Return

For example, look at a project with a depreciation life of 3 years according to the I.R.S. using the half-year convention. The following rates apply

Year 1 33.33%
Year 2 44.45%
Year 3 14.81%
Year 4 7.41%

The project costs 100,000 and is expected to generate operating income of $50,000 per year.The firm is in a 35% tax bracket and wants to estimate the cash flows:

Year
1
2
3
4
Operating Income
$50,000
$50,000
$50,000
$50,000
Less Depreciation
-33,333
-44,450
-14,810
-7,410
Profit Before Tax
16,667
5,550
35,190
42,590
Less Tax
-5,833
-1,943
-12,317
-14,907
Profit After Tax
10,834
3,607
22,873
27,683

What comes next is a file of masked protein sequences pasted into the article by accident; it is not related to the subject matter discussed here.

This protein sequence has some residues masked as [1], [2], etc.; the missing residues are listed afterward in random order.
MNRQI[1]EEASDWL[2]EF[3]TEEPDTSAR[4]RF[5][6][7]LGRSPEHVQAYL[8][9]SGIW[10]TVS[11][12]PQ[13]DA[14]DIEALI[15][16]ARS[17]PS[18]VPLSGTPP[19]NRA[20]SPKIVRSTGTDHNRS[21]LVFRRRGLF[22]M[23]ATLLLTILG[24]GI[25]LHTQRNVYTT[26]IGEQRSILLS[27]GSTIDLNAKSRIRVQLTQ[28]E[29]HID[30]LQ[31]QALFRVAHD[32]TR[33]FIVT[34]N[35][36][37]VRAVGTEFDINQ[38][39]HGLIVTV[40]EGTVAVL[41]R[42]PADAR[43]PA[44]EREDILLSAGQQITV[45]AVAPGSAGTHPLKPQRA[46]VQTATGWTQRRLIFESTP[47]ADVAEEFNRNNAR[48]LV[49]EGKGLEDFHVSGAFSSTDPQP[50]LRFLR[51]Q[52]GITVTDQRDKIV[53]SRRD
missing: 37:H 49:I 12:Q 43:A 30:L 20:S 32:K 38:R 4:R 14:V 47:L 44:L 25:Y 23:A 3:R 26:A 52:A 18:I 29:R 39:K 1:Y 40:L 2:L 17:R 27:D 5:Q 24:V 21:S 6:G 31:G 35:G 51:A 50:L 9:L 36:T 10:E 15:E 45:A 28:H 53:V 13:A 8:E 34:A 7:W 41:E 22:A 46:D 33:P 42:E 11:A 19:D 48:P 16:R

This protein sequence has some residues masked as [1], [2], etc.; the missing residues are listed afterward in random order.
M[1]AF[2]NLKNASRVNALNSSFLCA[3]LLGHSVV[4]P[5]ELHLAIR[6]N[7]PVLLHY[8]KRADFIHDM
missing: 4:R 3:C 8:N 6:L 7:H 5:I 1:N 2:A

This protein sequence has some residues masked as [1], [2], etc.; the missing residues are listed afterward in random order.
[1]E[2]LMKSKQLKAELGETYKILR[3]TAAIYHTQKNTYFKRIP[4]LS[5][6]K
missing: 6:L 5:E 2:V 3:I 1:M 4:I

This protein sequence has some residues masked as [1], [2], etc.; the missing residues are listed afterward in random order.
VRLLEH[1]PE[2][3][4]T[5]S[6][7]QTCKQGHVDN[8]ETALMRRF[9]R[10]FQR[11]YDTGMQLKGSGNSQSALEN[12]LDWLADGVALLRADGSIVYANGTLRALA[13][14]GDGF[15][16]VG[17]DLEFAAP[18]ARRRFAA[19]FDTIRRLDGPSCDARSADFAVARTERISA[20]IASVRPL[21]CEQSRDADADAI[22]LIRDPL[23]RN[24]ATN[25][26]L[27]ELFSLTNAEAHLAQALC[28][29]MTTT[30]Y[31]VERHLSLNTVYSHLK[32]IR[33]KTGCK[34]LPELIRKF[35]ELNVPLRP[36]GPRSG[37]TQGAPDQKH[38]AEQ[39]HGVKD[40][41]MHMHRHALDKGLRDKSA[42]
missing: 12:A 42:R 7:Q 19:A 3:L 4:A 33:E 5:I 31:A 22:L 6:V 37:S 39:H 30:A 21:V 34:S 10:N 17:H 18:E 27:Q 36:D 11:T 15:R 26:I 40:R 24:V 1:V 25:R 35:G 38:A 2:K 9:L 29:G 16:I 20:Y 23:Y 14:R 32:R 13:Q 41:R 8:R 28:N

Plus Depreciation
33,333
44,450
14,810
7,410
Cash Flow
$44,167
$48,057
$37,683
$35,093

An alternative is to multiply the operating income by (1 - tax rate) and add the depreciation multiplied by the tax rate. Since the purpose of depreciation is to save taxes, this captures the tax savings provided by depreciation and is a simpler means to estimate cash flows:

Year
1
2
3
4
Operating Income
$50,000
$50,000
$50,000
$50,000
times (1-.35) =
$32,500
$32,500
$32,500
$32,500
Depreciation
33,333
44,450
14,810
7,410
times .35 =
11,667
15,557
5,183
2,593
Cash Flow
$44,167
$48,057
$37,683
$35,093